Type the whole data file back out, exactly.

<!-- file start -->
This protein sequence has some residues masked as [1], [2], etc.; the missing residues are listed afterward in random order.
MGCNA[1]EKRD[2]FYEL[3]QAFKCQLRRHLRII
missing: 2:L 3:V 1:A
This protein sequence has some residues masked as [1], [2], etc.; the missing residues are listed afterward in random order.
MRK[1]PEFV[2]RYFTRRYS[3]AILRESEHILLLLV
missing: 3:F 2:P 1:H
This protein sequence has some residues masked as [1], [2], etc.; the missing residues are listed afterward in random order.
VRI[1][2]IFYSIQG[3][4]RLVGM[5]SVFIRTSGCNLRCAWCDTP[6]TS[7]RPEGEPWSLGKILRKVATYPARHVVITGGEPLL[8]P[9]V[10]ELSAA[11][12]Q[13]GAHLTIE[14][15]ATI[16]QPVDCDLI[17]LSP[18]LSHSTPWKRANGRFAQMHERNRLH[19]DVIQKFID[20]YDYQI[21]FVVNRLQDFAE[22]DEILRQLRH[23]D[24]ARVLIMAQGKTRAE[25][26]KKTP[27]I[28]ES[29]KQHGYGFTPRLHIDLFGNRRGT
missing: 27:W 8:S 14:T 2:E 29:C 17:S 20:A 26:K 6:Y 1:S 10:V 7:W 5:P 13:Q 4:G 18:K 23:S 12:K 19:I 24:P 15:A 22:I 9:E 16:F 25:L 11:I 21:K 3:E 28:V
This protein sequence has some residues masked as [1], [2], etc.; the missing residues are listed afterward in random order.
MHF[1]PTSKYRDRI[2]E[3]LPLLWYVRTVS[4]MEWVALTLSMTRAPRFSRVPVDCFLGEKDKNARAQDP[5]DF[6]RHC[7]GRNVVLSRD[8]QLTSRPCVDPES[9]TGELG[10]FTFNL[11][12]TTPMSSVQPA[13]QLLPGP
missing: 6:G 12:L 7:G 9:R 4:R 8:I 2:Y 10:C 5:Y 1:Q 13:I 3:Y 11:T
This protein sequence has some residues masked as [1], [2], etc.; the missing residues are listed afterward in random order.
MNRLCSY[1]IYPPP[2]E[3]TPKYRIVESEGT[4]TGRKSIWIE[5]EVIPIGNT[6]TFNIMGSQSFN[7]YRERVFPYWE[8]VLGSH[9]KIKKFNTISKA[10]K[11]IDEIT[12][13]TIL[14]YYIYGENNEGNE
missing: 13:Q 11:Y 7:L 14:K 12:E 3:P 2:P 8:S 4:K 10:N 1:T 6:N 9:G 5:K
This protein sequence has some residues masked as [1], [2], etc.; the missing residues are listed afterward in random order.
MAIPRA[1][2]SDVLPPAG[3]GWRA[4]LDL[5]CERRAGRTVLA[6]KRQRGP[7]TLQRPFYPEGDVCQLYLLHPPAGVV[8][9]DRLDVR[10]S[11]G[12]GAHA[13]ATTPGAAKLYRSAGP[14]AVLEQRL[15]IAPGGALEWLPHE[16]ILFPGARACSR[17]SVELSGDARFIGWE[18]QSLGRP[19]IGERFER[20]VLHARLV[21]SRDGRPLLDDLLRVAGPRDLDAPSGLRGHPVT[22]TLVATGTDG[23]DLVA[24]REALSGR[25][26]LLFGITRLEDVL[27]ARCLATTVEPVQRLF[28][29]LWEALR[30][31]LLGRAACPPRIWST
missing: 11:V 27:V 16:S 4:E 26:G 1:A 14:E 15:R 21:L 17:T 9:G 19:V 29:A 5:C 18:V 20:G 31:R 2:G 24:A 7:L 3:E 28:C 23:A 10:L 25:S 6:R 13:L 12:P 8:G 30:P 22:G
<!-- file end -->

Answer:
This protein sequence has some residues masked as [1], [2], etc.; the missing residues are listed afterward in random order.
MGCNA[1]EKRD[2]FYEL[3]QAFKCQLRRHLRII
missing: 2:L 3:V 1:A
This protein sequence has some residues masked as [1], [2], etc.; the missing residues are listed afterward in random order.
MRK[1]PEFV[2]RYFTRRYS[3]AILRESEHILLLLV
missing: 3:F 2:P 1:H
This protein sequence has some residues masked as [1], [2], etc.; the missing residues are listed afterward in random order.
VRI[1][2]IFYSIQG[3][4]RLVGM[5]SVFIRTSGCNLRCAWCDTP[6]TS[7]RPEGEPWSLGKILRKVATYPARHVVITGGEPLL[8]P[9]V[10]ELSAA[11][12]Q[13]GAHLTIE[14][15]ATI[16]QPVDCDLI[17]LSP[18]LSHSTPWKRANGRFAQMHERNRLH[19]DVIQKFID[20]YDYQI[21]FVVNRLQDFAE[22]DEILRQLRH[23]D[24]ARVLIMAQGKTRAE[25][26]KKTP[27]I[28]ES[29]KQHGYGFTPRLHIDLFGNRRGT
missing: 27:W 8:S 14:T 2:E 29:C 17:S 20:A 26:K 6:Y 1:S 10:V 7:W 5:P 13:Q 4:G 18:K 23:S 12:K 19:I 24:P 15:A 22:I 9:E 16:F 25:L 11:I 21:K 3:E 28:V
This protein sequence has some residues masked as [1], [2], etc.; the missing residues are listed afterward in random order.
MHF[1]PTSKYRDRI[2]E[3]LPLLWYVRTVS[4]MEWVALTLSMTRAPRFSRVPVDCFLGEKDKNARAQDP[5]DF[6]RHC[7]GRNVVLSRD[8]QLTSRPCVDPES[9]TGELG[10]FTFNL[11][12]TTPMSSVQPA[13]QLLPGP
missing: 6:G 12:L 7:G 9:R 4:R 8:I 2:Y 10:C 5:Y 1:Q 13:I 3:Y 11:T
This protein sequence has some residues masked as [1], [2], etc.; the missing residues are listed afterward in random order.
MNRLCSY[1]IYPPP[2]E[3]TPKYRIVESEGT[4]TGRKSIWIE[5]EVIPIGNT[6]TFNIMGSQSFN[7]YRERVFPYWE[8]VLGSH[9]KIKKFNTISKA[10]K[11]IDEIT[12][13]TIL[14]YYIYGENNEGNE
missing: 13:Q 11:Y 7:L 14:K 12:E 3:P 2:P 8:S 4:K 10:N 1:T 6:N 9:G 5:K
This protein sequence has some residues masked as [1], [2], etc.; the missing residues are listed afterward in random order.
MAIPRA[1][2]SDVLPPAG[3]GWRA[4]LDL[5]CERRAGRTVLA[6]KRQRGP[7]TLQRPFYPEGDVCQLYLLHPPAGVV[8][9]DRLDVR[10]S[11]G[12]GAHA[13]ATTPGAAKLYRSAGP[14]AVLEQRL[15]IAPGGALEWLPHE[16]ILFPGARACSR[17]SVELSGDARFIGWE[18]QSLGRP[19]IGERFER[20]VLHARLV[21]SRDGRPLLDDLLRVAGPRDLDAPSGLRGHPVT[22]TLVATGTDG[23]DLVA[24]REALSGR[25][26]LLFGITRLEDVL[27]ARCLATTVEPVQRLF[28][29]LWEALR[30][31]LLGRAACPPRIWST
missing: 11:V 27:V 16:S 4:E 26:G 1:A 14:E 15:R 21:L 17:T 9:G 19:V 29:A 5:C 18:V 20:G 31:R 2:G 24:A 7:L 3:E 28:C 23:A 10:L 25:S 6:R 13:L 12:P 8:G 30:P 22:G